In logic and related fields, the material conditional is customarily notated with an infix operator →.[citation needed] The material conditional is also notated using the infixes ⊃ and ⇒. In the prefixed Polish notation, conditionals are notated as Cpq. In a conditional formula pq, the subformula p is referred to as the antecedent and q is termed the consequent of the conditional. Conditional statements may be nested such that the antecedent or the consequent may themselves be conditional statements, as in the formula (pq) → (rs).

### History

In Arithmetices Principia: Nova Methodo Exposita (1889), Peano expressed the proposition “If A then B” as “A Ɔ B” with the symbol Ɔ, which is the opposite of C. He also expressed the proposition “A ⊂ B” as “A Ɔ B”.[a] Russell followed Peano in his Principia Mathematica (1910–1913), in which he expressed the proposition “If A then B” as “A ⊃ B”. Following Russell, Gentzen expressed the proposition “If A then B” as “A ⊃ B”. Heyting expressed the proposition “If A then B” as “A ⊃ B” at first but later came to express it as “A → B” with a right-pointing arrow.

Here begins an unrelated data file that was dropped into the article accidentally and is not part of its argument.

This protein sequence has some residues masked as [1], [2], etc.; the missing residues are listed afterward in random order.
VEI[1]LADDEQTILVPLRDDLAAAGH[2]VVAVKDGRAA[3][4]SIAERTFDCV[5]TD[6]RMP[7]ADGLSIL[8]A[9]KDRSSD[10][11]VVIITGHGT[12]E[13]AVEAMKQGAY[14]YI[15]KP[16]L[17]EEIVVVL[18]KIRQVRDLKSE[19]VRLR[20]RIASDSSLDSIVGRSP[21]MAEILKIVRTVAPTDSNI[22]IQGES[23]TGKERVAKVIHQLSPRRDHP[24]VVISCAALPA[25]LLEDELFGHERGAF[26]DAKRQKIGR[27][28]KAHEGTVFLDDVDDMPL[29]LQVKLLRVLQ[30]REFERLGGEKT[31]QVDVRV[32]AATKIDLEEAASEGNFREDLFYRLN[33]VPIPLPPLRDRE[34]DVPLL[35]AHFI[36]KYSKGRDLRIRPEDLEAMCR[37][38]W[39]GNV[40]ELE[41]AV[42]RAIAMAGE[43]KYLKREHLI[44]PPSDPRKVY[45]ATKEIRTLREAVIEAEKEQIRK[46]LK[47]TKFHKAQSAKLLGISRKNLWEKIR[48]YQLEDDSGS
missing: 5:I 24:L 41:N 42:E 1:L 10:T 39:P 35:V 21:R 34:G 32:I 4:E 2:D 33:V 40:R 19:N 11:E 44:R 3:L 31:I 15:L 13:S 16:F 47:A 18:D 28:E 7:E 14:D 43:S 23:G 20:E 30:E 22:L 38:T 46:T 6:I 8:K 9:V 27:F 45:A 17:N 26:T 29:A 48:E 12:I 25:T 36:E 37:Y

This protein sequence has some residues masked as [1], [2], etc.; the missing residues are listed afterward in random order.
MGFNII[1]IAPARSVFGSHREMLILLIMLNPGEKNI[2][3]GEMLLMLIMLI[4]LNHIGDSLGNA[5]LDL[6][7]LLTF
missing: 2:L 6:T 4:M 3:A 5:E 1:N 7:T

## Definitions

### Semantics

From a semantic perspective, material implication is the binary truth functional operator which returns "true" unless its first argument is true and its second argument is false. This semantics can be shown graphically in a truth table such as the one below.

### Truth table

The truth table of p → q:

 $p$ $q$ $p$ → $q$ True True True True False False False True True False False True

The 3rd and 4th logical cases of this truth table, where the antecedent p is false and pq is true, are called vacuous truths.